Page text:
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Figure 4. KAD 1’s impact on GSH levels in iron-mediated oxidative testicular damage. Data are expressed as mean ±SD (n = 3), while * and # are statistically significant (p < 0.05) when compared to positive and negative controls, respectively.

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Figure 5. KAD 1’s impact on CAT enzyme activity in iron-mediated oxidative testicular injury. Data are expressed as mean ±SD (n = 3), while *, **, and # are statistically significant (* # at p < 0.05 and ** at p < 0.01) when compared to positive and negative controls, respectively.

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Purinergic function

The impact of KAD 1 on ATPase activity is represented in Figure 7. This outcome reveals that the treated groups differ significantly (p < 0.05) from the negative control. The difference observed is the reduction in activity as the concentration of KAD 1 increases. ENTPDase activity is shown in Figure 8. The activity is shown to increase as compared to the negative control. Nevertheless, the group treated with 120 mg/ml shows to have the highest activity compared to other treatment groups.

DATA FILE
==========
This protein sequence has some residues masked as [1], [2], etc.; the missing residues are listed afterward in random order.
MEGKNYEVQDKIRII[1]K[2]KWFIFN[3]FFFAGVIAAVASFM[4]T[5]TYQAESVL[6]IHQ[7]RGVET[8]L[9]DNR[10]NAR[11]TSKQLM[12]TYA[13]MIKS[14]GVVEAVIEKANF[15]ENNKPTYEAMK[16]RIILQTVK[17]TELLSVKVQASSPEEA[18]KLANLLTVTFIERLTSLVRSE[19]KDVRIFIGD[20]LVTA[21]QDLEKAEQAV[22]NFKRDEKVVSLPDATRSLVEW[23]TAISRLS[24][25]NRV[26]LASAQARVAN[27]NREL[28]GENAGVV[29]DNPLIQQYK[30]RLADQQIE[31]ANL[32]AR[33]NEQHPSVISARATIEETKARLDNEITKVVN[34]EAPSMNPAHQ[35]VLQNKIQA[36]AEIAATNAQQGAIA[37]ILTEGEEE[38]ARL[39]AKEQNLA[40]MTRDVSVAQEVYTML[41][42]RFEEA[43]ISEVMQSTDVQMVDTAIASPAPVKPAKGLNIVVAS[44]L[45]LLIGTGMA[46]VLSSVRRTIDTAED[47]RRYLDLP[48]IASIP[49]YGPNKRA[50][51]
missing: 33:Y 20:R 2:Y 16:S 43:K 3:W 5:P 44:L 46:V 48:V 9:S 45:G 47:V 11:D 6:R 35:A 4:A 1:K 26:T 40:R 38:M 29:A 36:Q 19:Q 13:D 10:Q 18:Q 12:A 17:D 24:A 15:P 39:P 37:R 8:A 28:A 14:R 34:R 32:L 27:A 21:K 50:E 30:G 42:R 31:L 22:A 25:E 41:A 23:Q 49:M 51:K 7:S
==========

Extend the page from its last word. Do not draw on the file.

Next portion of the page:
DISCUSSION

Excessive generation of ROS is a major contributor to man sterility, and prostrate impotence [44]. Previous studies and research reported the importance of phytochemicals that act as antioxidants, which are lethal to the toxic ROS in the male reproductive organ [4547]. Fe2+ triggers the production of radicals (such as hydroxyl and hydroperoxyl) through the contact it has with H2O2 that is manufactured in the mitochondria of the Fenton reaction respiratory pathway. The occurrence of these dangerous lethal chemicals in the cells could bring about a series of reactions that would then produce more ROS in the system [48]. Thereafter the increased level of ROS tends to endanger the antioxidant capacity of the system which ultimately leads to the production of radicals [49,50].